Cultural Camouflage

In the summer my family likes to attend the evening service at another church because they do a series called “At The Movies.” The pastor teaches a biblical truth using the story in a popular movie, complete with clips from the film. I am always amazed at how the truth in the story, even when it is the negative version, is consistent with God’s truth.

One of the sermons this summer used the movie “Wonder” about a boy, Auggie, who was disfigured from birth and how he and those around him learned to appreciate him for who he was. In the movie, Auggie’s sister tells him, “You can’t blend in if you were born to stand out.”

Auggie’s main concern on a daily basis is the attention he receives, much of it negative, because he looks different. He doesn’t match the “look” of the average person around him, so he is often rejected or at least politely avoided. Initially Auggie chooses to wear a space helmet in public rather than expose his face to scrutiny. Eventually, his classmates and others in the community look past his differences and find him to be a loving and wonderful friend.

There is a personal lesson in this movie for all of us. Every one of us has something about ourselves that we would choose to hide. We think that to connect with people we need to put forward our best look. But we’re wrong. We might impress people with our strengths, but we connect with people through our weaknesses. Transparency is risky, but it is the path to knowing and being known. It is in that kind of connection that our differences become positives and we find the love we all want.

There will always be bullies, but sometimes bullies change. Not everyone will want what we have, but the ones that do will connect and we will all be richer for it. It may be scary to take off a mask, but everyone else wishes they could take their mask off too.

I find a connection with this story for us corporately too.

There is a tendency to want to blend in. To be normal. To not make waves. While this may be applicable for some situations (not all attention is good attention,) it can lead us to forget our calling as a community.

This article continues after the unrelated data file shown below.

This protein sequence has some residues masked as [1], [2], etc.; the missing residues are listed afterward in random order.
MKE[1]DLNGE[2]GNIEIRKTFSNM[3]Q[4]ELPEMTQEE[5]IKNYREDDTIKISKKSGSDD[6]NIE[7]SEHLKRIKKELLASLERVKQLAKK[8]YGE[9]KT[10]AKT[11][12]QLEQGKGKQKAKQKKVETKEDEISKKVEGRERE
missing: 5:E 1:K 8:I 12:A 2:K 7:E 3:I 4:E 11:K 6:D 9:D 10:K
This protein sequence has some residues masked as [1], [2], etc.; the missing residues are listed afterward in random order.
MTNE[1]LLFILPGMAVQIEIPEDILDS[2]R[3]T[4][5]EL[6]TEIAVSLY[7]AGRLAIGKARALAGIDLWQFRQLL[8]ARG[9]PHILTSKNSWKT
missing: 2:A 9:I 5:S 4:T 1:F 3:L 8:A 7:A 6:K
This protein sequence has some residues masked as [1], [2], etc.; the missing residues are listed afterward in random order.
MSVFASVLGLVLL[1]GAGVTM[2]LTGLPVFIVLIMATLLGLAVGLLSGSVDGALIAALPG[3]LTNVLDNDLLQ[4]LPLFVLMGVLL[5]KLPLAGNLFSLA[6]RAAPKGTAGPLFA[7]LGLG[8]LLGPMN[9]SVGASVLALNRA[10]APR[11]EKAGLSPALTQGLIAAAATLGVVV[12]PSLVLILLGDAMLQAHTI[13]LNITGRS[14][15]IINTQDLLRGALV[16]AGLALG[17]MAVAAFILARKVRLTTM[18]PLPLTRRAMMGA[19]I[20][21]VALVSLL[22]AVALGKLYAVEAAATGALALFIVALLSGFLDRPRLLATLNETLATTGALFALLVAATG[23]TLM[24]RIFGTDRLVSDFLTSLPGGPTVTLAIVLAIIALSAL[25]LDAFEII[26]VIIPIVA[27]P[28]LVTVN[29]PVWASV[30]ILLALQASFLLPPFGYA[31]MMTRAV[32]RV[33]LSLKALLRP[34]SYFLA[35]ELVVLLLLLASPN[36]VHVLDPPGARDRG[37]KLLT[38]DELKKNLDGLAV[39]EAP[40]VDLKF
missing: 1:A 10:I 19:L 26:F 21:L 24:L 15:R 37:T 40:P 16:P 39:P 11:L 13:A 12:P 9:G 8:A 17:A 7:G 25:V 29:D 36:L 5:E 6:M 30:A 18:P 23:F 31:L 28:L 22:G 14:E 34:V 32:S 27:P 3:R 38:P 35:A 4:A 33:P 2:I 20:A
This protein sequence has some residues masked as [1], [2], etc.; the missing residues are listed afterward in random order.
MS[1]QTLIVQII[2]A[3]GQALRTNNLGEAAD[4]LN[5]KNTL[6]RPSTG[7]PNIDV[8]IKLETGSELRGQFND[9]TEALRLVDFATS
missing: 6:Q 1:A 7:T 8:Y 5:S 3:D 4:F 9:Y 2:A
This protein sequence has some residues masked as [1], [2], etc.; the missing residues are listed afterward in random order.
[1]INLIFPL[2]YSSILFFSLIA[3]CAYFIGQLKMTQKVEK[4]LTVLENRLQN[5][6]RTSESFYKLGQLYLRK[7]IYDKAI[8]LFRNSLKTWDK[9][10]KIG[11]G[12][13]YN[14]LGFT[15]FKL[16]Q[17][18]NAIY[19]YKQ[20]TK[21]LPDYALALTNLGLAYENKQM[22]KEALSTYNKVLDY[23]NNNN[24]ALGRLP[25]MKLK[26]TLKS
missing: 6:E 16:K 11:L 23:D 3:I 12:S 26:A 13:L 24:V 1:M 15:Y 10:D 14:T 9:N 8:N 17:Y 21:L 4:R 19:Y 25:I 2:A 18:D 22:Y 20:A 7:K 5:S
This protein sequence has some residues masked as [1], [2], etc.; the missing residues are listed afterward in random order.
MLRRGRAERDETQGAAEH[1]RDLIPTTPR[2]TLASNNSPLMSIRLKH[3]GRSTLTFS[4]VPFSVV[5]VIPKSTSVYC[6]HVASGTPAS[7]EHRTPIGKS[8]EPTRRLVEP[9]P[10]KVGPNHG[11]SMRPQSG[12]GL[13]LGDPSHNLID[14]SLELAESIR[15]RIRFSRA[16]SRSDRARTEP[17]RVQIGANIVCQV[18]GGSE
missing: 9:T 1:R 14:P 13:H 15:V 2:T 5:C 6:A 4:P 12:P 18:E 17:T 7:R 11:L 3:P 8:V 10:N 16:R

We were not created to blend in.

We should stand out. We should lead even if it makes us (and others) uncomfortable. We should draw stares from those around us because we look different.

I shouldn’t have to say this, but the things you shouldn’t have to say are sometimes the most important, so I will. I’m not talking about acting or being outrageous in order to attract attention. I’m not talking about being anything for the sole purpose of attracting attention. Is that clear? Good.

I am talking about not wearing cultural camouflage to blend into the society around us. If we are different for a reason, we should not be ashamed of that. We should be honest about who and what we are and trust that the right people and communities will be attracted to the real us. We should be transparent (appropriately) so that people can choose to connect to what we believe and do.

Kimray was created to stand out, not to blend in. We should be what we are, unashamed and unmasked in every area of our community. In the buildings we build and the work we do in those buildings. In the principles we follow and the policies that are derived from them. In the way we treat each ourselves and the way we treat others.

So, what are we? We exist to make a difference in people’s lives. We believe that every single person has value and should be given dignity and respect. We are a community that loves, and love never fails.

If we act on these beliefs, we are going to stand out. People are going to notice, and once they get to know us we can share with them The Kimray Way.